Conversations on Access and Design
Friday, March 18
10 am – 3 pm
In celebration of Bess Williamson’s Accessible America: A History of Disability and Design, which was awarded the 2019/20 Mr. and Mrs. Raymond J. Horowitz Book Prize, leading disability history scholars, artists, and designers will discuss studies of access and design history.

Colonial Dutch “She-Merchants” as Collectors
Monday, March 21
12:15 – 1:15 pm
Due to their unique legal status in the colonies, the women of New Netherland and their New York descendants had the right to buy, sell, and trade any kind of goods of their own accord, a liberty that remained in place well into the eighteenth century. Women who took advantage of this freedom were even referred to in documents as “she-merchants.” Inventories of wealthy women from the New Netherland/New York region from 1650 to 1750 indicate that they often owned quite a number of works of art. As part of the growing interest in the role of women in the history of collecting, Louisa Wood Ruby’s lecture will address the collecting habits of Dutch seventeenth-century “she-merchants” in New Netherland and their New York descendants. 

The Current State of Archaeology in China
Tuesday, March 22
6 – 7:30 pm
Lothar von Falkenhausen’s lecture presents some important recent discoveries in China and reflects on how they have changed our understanding of how Chinese civilization was formed. In a related vein, Professor von Falkenhausen will also reflect on changes in the intellectual framework in which Chinese archaeological research is being conducted today.

Symposium–High Availability: Museums’ Digital Response During the Pandemic
Friday, March 25
1 – 5 pm
The pandemic created an unprecedented set of challenges for cultural institutions over the past two years. Forced to close their doors, many institutions relied on their digital platforms, tools, and personnel to communicate and interact with audiences, share resources, collaborate, and develop new and existing projects. This symposium features speakers from New York City museums who will discuss how their institution responded to the pandemic, how it shaped and redefined their work, and the new pathways and connections it created for the future of their institutions.

How Can a Gathering of Things Be Transformed into a Scientific Collection?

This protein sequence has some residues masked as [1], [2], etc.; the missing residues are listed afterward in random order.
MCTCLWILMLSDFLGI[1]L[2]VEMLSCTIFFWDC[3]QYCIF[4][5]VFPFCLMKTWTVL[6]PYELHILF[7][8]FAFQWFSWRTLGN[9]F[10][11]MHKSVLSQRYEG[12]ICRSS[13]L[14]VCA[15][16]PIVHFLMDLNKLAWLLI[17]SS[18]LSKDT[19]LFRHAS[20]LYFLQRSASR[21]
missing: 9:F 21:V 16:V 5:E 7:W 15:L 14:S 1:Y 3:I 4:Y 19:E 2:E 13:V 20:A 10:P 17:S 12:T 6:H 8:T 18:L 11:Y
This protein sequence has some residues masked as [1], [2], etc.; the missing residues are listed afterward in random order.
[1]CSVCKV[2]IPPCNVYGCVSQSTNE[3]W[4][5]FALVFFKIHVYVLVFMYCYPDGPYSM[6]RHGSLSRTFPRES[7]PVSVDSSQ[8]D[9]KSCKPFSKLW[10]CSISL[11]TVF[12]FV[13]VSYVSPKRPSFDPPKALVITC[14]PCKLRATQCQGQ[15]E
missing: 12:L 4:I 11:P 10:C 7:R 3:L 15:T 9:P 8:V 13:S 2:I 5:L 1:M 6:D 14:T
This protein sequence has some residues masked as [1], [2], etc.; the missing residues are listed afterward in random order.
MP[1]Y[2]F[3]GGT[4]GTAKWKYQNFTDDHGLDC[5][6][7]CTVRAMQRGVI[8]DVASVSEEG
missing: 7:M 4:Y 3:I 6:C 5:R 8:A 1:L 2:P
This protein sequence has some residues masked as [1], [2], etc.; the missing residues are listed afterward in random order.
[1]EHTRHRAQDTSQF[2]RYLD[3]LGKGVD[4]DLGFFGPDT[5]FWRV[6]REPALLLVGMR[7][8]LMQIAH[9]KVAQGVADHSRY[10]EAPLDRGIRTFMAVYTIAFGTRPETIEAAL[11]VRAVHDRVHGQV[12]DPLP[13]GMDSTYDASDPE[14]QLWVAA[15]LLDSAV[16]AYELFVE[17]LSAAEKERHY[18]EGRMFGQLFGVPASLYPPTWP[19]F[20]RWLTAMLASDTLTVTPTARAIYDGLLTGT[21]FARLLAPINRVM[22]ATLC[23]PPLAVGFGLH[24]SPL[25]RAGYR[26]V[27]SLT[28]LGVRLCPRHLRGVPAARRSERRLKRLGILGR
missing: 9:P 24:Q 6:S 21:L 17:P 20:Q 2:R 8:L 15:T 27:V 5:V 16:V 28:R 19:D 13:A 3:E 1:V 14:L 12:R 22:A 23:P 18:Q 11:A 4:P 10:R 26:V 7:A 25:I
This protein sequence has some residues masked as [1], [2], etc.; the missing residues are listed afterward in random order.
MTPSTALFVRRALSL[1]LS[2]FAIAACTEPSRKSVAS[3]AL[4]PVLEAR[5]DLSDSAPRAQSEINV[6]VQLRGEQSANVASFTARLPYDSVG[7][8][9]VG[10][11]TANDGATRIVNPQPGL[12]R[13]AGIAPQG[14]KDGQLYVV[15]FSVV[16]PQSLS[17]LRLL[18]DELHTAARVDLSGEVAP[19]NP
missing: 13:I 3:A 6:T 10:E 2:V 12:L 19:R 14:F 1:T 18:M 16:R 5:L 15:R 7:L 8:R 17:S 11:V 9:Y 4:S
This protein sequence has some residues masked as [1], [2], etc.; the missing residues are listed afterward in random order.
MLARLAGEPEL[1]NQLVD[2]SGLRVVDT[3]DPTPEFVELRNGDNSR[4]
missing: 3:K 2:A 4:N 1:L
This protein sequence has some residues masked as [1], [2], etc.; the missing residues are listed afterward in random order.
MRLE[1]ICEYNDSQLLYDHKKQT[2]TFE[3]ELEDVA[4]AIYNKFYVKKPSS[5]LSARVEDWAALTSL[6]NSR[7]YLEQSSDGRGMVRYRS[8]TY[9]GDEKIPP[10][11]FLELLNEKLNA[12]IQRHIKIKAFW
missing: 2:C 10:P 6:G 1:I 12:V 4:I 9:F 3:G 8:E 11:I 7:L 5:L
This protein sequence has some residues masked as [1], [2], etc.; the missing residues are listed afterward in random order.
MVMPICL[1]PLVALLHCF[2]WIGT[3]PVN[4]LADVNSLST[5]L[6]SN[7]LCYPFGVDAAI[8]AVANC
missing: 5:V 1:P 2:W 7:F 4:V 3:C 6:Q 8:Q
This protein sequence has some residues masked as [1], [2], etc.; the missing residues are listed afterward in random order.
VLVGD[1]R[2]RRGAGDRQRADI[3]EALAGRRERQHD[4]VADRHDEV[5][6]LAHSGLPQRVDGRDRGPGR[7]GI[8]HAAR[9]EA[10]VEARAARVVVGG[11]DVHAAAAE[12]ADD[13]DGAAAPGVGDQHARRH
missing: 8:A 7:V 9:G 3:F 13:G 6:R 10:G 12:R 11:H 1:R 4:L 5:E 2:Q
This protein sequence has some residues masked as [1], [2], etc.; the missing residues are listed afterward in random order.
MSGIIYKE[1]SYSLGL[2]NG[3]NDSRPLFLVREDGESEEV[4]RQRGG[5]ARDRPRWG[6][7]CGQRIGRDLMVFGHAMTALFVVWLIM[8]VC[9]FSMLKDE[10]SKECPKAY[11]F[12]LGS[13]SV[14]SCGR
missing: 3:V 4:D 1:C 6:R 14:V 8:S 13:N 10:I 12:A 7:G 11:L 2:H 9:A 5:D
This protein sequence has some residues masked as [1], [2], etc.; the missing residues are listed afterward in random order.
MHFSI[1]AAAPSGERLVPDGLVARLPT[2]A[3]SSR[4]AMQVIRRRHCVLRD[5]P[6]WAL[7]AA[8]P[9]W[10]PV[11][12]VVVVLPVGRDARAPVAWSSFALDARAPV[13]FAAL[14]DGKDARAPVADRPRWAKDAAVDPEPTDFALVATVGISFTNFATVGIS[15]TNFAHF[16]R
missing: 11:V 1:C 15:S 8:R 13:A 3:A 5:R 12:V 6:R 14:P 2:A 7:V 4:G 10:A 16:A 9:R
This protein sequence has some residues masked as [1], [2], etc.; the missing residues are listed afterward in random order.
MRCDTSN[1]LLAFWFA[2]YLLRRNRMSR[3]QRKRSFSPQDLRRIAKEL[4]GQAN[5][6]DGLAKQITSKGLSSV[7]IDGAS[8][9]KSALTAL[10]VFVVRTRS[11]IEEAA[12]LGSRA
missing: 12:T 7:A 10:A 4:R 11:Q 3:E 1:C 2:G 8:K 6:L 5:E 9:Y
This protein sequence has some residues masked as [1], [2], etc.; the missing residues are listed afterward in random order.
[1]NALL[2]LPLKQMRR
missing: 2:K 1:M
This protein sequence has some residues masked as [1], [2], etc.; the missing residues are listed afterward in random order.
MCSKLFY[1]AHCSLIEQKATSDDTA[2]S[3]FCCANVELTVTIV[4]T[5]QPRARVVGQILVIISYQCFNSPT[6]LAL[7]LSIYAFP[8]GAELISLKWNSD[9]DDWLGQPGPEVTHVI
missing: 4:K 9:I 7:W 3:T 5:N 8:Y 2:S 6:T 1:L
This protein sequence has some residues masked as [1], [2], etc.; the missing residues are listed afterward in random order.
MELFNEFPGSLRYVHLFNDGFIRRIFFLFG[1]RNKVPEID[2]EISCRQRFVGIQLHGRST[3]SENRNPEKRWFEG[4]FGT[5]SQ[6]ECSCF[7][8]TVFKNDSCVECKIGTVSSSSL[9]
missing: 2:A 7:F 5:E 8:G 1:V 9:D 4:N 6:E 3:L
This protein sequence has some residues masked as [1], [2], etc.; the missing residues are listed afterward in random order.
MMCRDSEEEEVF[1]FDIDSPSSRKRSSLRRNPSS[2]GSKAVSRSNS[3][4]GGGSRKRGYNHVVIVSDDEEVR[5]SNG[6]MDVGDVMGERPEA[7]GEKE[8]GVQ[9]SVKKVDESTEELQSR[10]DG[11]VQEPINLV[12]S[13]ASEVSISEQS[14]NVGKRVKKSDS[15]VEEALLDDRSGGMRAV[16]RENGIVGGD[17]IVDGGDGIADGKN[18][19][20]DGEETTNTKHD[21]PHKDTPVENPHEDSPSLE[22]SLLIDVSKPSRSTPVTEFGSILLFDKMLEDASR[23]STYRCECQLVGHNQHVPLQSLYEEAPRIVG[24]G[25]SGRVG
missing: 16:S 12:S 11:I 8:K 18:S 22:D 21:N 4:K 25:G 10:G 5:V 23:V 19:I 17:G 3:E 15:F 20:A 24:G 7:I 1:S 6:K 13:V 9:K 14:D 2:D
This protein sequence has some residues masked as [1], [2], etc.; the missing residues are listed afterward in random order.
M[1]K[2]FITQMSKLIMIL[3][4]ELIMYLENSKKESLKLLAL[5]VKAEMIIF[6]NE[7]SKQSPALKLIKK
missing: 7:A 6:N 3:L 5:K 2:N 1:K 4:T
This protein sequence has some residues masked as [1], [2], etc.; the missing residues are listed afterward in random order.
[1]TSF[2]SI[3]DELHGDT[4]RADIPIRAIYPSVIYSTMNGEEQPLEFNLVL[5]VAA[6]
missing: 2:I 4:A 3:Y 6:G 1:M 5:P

Monday, March 28
12:15 – 1:15pm
Horse figurines made of textile, wood, or glass from different regions of the world, toy soldiers made of pewter, souvenir figurines—for example, of Marx, Atatürk or Mao—and much more: this assortment of seemingly disparate things lay scattered for years on the bookshelves and any free space in the study of Reinhart Koselleck (1923–2006). Lisa Regazzoni’s lecture will give insight into approaches she is experimenting with to transform these objects into a scientific collection with epistemic value.

Heavenly Pearls: Nature, Religion, and Politics in Habsburg Spain
Tuesday, March 29
6 – 7:30 pm
In 1616, the image of Our Lady of the Sagrario was placed in her own chapel at Toledo Cathedral, splendidly covered with various pearl-studded garments, including a cloak embroidered with 78,000 natural pearls. The Virgin’s makeover coincided with the “pearl rush” that occurred in the Caribbean and the Pacific coasts of central America throughout the sixteenth and early seventeenth centuries. In this lecture, Mónica Domínguez Torres uses the Virgin’s luxurious garments as a springboard to explore some of the connotations and functions that the organic gems acquired in Spain under Habsburg rule. Believed since antiquity to be wondrously engendered, in imperial Spain pearls became the material of choice to exalt the immaculate nature of the Virgin Mary, a fundamental tenet within the Habsburg “universal monarchy.”

The Past and Its Objects
Wednesday, March 30
12:15 – 1:15 pm
From the nineteenth century onwards, as anti-colonial nationalism grew, Indian history was mostly perceived in religious terms. While religion and spirituality were often conflated, the tendency to consign objects and artifacts to religious categories gained currency. In contemporary times, the debates about the authenticity of various versions of history continue to be reduced to debates around religion. Jyotirmaya Sharma’s lecture will discuss how the idea of the museum has been affected by these tensions around religious identities and historical interpretations, and how in turn, this has had an impact on the question of what to exhibit as well as the pedagogic purposes of the museum.